(aka 'Hands Over the City' or 'Main basse sur la ville')
Rod Steiger is ferocious as a scheming land developer in Francesco Rosi's Hands over the City, a blistering work of social realism and the winner of the 1963 Venice Film Festival Golden Lion. This expose of the politically driven real-estate speculation that has devastated Naples's civilian landscape moves breathlessly from a cataclysmic building collapse to the backroom negotiations of civic leaders vying for power in a city council election, laying bare the inner workings of corruption with passion and outrage.
Rosi on property development rackets and political maneuvering in the Naples city council is every bit as tough and forthright as Rosi on Sicily (Salvatore Giuliano) and on oil diplomacy (The Mattei Affair). His film follows the irresistible rise of the speculator Nottola (Steiger, excellently cast) as he channels the public building programme on to his own land, shrugs off the collapse of a slum tenement in an area that needs redevelopment, and cold-bloodedly shifts the balance of power in the council to his own advantage. It's not only totally convincing as an analysis of civic corruption, but also one of the very few left wing movies that one can imagine actually reaching the mass audience it's aimed at.
Theatrical Release: September 1963 - Venice Film Festival
DVD Review: Criterion (2-disc) - Region 1 - NTSC
|DVD Box Cover||
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|Distribution||Criterion Collection - Spine # 355 - Region 1 - NTSC|
Average Bitrate: 8.26 mb/s
NTSC 720x480 29.97 f/s
NOTE: The Vertical axis represents the bits transferred per second. The Horizontal is the time in minutes.
|Audio||Italian (Dolby Digital 1.0)|
Diary (1992), Francesco Rosi's feature-length sequel to Hands over
Although I think this anamorphic and progressive transfer may be slightly weaker than Criterion's usual exemplary standard, it looks very acceptable. It reminds me of a HomeVision transfer - which is really not saying anything bad at all. Black levels are quite rich, and detail acceptable - rather than stellar. At around 1:15:00 I saw some jiggling of the image (I differentiated this from contrast flickering, which was not present), but have no idea whether this was part of the films theatrical release - it seems plausible but it only last a minute so it not overly distracting.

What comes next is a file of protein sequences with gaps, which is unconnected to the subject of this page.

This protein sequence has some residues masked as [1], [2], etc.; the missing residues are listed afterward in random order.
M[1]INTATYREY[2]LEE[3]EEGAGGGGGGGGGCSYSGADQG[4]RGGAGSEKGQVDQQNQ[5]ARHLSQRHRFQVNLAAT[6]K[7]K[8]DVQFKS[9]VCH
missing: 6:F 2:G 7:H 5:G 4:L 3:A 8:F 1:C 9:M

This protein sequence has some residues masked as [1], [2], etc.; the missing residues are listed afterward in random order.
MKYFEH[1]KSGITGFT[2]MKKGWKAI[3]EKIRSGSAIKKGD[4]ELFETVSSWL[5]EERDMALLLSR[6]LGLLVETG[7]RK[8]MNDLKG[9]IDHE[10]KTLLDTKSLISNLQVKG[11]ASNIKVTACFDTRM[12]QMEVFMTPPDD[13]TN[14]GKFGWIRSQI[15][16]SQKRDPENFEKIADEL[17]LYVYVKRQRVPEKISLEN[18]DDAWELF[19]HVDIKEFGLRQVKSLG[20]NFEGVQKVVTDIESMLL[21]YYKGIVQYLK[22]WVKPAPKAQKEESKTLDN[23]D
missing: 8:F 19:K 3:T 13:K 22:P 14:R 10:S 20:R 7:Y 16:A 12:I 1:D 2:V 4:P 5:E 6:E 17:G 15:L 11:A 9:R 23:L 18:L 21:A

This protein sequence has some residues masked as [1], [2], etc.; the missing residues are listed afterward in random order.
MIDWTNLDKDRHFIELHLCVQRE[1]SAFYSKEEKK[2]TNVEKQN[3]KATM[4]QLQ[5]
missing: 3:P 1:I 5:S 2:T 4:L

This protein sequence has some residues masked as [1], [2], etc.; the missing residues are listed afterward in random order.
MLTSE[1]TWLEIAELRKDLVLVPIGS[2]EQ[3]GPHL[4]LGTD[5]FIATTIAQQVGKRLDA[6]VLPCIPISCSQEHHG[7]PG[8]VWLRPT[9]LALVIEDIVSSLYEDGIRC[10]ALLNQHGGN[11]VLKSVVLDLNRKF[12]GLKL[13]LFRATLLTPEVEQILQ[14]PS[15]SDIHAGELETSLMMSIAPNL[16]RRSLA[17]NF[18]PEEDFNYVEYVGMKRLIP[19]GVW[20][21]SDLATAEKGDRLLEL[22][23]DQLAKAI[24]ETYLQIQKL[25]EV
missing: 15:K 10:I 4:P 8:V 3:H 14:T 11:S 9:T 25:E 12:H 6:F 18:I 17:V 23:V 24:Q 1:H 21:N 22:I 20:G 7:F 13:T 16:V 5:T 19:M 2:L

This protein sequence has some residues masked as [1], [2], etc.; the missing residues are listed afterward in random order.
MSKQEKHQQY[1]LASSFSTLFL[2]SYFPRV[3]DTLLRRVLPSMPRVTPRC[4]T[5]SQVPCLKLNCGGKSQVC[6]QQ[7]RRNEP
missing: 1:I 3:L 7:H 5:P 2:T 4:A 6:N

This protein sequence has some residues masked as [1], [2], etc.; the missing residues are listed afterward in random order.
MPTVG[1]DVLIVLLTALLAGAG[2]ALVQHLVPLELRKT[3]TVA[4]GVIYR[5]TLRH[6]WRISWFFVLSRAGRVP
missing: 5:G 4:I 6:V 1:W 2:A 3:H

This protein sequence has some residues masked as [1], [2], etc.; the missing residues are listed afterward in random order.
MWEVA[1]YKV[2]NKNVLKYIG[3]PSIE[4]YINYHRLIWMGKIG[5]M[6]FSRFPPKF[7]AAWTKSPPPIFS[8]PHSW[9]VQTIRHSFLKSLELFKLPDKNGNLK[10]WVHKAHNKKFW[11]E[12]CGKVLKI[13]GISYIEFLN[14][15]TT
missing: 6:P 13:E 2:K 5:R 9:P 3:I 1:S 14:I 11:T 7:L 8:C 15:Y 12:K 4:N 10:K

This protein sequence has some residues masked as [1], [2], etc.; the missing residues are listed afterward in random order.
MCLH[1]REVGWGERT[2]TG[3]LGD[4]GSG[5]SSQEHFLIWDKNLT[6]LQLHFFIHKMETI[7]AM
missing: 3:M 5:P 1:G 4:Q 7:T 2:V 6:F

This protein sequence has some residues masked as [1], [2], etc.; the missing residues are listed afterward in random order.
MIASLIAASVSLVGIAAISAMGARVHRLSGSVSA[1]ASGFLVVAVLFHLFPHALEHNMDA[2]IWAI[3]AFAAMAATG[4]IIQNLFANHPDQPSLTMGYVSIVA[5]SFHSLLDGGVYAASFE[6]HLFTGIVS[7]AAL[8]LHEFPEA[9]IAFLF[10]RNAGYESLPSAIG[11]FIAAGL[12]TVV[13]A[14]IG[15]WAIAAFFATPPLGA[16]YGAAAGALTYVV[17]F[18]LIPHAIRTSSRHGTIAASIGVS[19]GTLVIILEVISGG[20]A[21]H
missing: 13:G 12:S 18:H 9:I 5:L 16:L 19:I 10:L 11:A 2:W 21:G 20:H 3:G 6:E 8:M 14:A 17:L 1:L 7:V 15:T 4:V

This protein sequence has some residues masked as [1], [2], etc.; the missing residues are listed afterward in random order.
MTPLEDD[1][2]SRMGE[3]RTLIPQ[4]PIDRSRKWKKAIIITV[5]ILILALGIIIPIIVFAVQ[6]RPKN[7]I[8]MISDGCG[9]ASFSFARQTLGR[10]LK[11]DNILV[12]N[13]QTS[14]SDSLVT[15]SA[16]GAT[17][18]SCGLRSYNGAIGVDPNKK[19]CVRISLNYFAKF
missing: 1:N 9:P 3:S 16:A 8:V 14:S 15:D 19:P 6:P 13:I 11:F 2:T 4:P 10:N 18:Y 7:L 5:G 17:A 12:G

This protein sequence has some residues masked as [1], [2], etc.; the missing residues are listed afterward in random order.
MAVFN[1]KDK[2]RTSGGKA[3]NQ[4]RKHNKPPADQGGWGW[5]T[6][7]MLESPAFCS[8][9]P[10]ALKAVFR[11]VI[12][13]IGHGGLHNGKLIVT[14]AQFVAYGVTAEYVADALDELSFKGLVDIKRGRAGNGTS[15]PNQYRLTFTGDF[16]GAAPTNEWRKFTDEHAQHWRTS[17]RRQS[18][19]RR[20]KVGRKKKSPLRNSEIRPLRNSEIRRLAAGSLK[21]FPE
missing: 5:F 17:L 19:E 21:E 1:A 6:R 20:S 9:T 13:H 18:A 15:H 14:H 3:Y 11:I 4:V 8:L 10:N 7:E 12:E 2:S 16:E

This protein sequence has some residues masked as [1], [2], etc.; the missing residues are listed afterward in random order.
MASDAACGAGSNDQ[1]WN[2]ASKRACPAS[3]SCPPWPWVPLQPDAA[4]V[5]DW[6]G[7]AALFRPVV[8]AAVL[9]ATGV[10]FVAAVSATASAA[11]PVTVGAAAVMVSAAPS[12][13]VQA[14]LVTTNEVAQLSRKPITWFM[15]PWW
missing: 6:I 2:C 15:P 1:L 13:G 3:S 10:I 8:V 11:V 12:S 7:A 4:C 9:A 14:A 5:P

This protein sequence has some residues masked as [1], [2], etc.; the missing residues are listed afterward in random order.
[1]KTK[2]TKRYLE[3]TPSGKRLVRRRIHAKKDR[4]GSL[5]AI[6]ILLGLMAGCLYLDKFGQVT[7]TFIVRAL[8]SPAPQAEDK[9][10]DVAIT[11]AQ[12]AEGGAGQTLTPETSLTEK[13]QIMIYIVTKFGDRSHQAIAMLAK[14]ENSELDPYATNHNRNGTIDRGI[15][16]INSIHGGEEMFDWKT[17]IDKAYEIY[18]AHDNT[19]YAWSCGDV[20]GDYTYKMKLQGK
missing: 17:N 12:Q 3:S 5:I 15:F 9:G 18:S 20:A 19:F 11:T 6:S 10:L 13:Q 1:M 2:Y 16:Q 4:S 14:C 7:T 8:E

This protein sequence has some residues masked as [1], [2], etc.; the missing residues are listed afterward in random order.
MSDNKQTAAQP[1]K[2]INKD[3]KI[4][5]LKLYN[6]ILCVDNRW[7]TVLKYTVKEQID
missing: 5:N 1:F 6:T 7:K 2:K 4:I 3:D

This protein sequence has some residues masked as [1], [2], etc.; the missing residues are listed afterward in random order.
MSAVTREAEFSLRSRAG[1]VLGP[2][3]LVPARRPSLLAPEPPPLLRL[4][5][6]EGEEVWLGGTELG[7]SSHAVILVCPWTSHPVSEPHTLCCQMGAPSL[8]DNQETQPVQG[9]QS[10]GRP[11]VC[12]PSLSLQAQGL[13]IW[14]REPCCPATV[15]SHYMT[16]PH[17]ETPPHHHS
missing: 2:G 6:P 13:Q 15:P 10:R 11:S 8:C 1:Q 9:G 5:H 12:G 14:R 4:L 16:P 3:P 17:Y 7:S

Subtitles have a couple of noticeable gaps in them. I'll assume nothing important was imparted in regards to the plot development - it was usually when multiple people were talking - no translation was on the screen at all. Original audio was clear and consistent - Steiger was obviously dubbed and it shows, but he is rarely seen talking head-on - many times he is speaking rapidly while in motion (walking, turning etc.)
There is a 2nd disc of supplements - firstly a 13 1/2 minute video interview with director Rosi where he talks about his approach to filmmaking and the production of his fourth film - Hands Over the City. This is followed by a 5 minute interview with film critic Tullio Kezich where he gives an overview of Rosi's work. Next - another video spot (almost 16 minutes) with film critic Michel Ciment interviewing Rosi and co-writer Raffaele La Capria about their collaboration concerns for their native city of Naples. Next segment - filmmaker Jean-Pierre Gorin (Tout va Bien, Letter to Jane) takes a critical look Hands Over The City - this new video is just over 10 minutes long.
In 1992 Francesco Rosi, his loyal cinematographer, Pasqualino De Santis, plus a two person documentary crew make a feature-length sequel to Hands over the City. It is 1:29:00 and is called Neapolitan Diary. I've only watched about 1/3 so far - where it seemed to focus on the rampant construction and urban sprawl of Naples which has created a vein of youth oriented criminals (street urchins pushing and using drugs). It is interspersed with some of the beauty of the city that Rosi remembers, plus the modern trapping - traffic jams etc.
Lastly there is a 32-page liner notes booklet featuring an essay by film critic Stuart Klawams called 'Confidential Reports: The Investigative Thrillers of Francesco Rosi' - and a 15-page 2003 interview with the director.
Overall, this is another example of how complete a DVD package can become. Every detail, many minute, are explored and it lacks nothing aside from a commentary. The film is entertaining but gets a little bogged down in the bureaucratic minutia (as its intent), but its subtle conclusion is a memorable one. Fans of Italian cinema will want this DVD in their possession.